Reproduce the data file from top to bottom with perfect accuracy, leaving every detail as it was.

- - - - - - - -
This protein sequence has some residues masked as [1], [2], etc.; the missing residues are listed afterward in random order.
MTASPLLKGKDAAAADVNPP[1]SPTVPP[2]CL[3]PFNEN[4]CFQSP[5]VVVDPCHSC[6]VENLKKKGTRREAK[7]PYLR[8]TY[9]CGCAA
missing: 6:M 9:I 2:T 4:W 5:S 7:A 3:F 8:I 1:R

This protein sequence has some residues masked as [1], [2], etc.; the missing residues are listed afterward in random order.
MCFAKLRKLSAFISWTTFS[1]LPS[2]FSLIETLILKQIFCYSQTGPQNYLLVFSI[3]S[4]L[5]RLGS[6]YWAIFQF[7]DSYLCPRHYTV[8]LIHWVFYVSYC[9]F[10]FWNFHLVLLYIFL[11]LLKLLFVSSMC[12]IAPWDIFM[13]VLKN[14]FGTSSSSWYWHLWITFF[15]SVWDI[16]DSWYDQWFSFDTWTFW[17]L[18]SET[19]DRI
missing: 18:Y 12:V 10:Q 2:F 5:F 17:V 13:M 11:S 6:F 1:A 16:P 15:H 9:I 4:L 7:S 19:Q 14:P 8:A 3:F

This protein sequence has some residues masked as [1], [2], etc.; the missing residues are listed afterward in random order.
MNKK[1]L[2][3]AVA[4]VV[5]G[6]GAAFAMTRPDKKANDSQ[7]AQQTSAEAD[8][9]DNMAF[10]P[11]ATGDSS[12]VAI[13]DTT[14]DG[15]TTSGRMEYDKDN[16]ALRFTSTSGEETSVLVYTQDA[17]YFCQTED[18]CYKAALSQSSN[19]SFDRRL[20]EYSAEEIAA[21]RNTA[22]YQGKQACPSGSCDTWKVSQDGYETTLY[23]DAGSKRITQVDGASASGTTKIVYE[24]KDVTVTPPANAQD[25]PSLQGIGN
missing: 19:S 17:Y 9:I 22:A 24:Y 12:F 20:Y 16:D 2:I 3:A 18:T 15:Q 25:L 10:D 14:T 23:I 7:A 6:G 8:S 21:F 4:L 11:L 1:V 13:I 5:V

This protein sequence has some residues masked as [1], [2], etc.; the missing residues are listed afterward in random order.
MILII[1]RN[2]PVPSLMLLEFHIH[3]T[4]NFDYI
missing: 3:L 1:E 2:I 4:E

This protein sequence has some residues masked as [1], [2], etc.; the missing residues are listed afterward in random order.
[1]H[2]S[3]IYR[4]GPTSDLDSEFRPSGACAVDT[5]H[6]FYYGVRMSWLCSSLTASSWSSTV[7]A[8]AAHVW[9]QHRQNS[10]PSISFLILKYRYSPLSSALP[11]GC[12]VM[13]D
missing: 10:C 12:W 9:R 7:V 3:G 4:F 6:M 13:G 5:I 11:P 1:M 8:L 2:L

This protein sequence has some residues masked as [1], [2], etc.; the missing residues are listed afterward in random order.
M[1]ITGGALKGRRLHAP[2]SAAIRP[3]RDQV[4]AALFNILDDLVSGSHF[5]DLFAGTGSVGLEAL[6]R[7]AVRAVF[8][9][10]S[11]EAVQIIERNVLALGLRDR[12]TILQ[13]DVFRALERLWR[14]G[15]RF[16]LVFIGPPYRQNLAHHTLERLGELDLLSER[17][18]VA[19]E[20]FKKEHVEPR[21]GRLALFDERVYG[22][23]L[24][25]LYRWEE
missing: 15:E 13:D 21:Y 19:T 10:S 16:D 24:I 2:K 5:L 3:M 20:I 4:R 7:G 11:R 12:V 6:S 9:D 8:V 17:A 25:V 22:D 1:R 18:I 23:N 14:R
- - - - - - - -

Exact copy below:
This protein sequence has some residues masked as [1], [2], etc.; the missing residues are listed afterward in random order.
MTASPLLKGKDAAAADVNPP[1]SPTVPP[2]CL[3]PFNEN[4]CFQSP[5]VVVDPCHSC[6]VENLKKKGTRREAK[7]PYLR[8]TY[9]CGCAA
missing: 6:M 9:I 2:T 4:W 5:S 7:A 3:F 8:I 1:R

This protein sequence has some residues masked as [1], [2], etc.; the missing residues are listed afterward in random order.
MCFAKLRKLSAFISWTTFS[1]LPS[2]FSLIETLILKQIFCYSQTGPQNYLLVFSI[3]S[4]L[5]RLGS[6]YWAIFQF[7]DSYLCPRHYTV[8]LIHWVFYVSYC[9]F[10]FWNFHLVLLYIFL[11]LLKLLFVSSMC[12]IAPWDIFM[13]VLKN[14]FGTSSSSWYWHLWITFF[15]SVWDI[16]DSWYDQWFSFDTWTFW[17]L[18]SET[19]DRI
missing: 18:Y 12:V 10:Q 2:F 5:F 17:V 13:M 11:S 6:F 1:A 16:P 15:H 9:I 4:L 7:S 19:Q 14:P 8:A 3:F

This protein sequence has some residues masked as [1], [2], etc.; the missing residues are listed afterward in random order.
MNKK[1]L[2][3]AVA[4]VV[5]G[6]GAAFAMTRPDKKANDSQ[7]AQQTSAEAD[8][9]DNMAF[10]P[11]ATGDSS[12]VAI[13]DTT[14]DG[15]TTSGRMEYDKDN[16]ALRFTSTSGEETSVLVYTQDA[17]YFCQTED[18]CYKAALSQSSN[19]SFDRRL[20]EYSAEEIAA[21]RNTA[22]YQGKQACPSGSCDTWKVSQDGYETTLY[23]DAGSKRITQVDGASASGTTKIVYE[24]KDVTVTPPANAQD[25]PSLQGIGN
missing: 19:S 17:Y 9:I 22:A 24:Y 12:F 20:Y 16:D 2:I 3:A 18:T 15:Q 25:L 10:D 14:T 23:I 7:A 6:G 8:S 21:F 4:L 11:L 1:V 13:I 5:V

This protein sequence has some residues masked as [1], [2], etc.; the missing residues are listed afterward in random order.
MILII[1]RN[2]PVPSLMLLEFHIH[3]T[4]NFDYI
missing: 3:L 1:E 2:I 4:E

This protein sequence has some residues masked as [1], [2], etc.; the missing residues are listed afterward in random order.
[1]H[2]S[3]IYR[4]GPTSDLDSEFRPSGACAVDT[5]H[6]FYYGVRMSWLCSSLTASSWSSTV[7]A[8]AAHVW[9]QHRQNS[10]PSISFLILKYRYSPLSSALP[11]GC[12]VM[13]D
missing: 10:C 12:W 9:R 7:V 3:G 4:F 6:M 13:G 5:I 11:P 1:M 8:L 2:L

This protein sequence has some residues masked as [1], [2], etc.; the missing residues are listed afterward in random order.
M[1]ITGGALKGRRLHAP[2]SAAIRP[3]RDQV[4]AALFNILDDLVSGSHF[5]DLFAGTGSVGLEAL[6]R[7]AVRAVF[8][9][10]S[11]EAVQIIERNVLALGLRDR[12]TILQ[13]DVFRALERLWR[14]G[15]RF[16]LVFIGPPYRQNLAHHTLERLGELDLLSER[17][18]VA[19]E[20]FKKEHVEPR[21]GRLALFDERVYG[22][23]L[24][25]LYRWEE
missing: 15:E 13:D 21:Y 19:T 10:S 16:D 24:I 2:K 5:L 3:M 20:I 4:R 7:G 11:R 12:V 6:S 9:D 8:V 17:A 25:V 22:D 1:R 18:I 23:N 14:R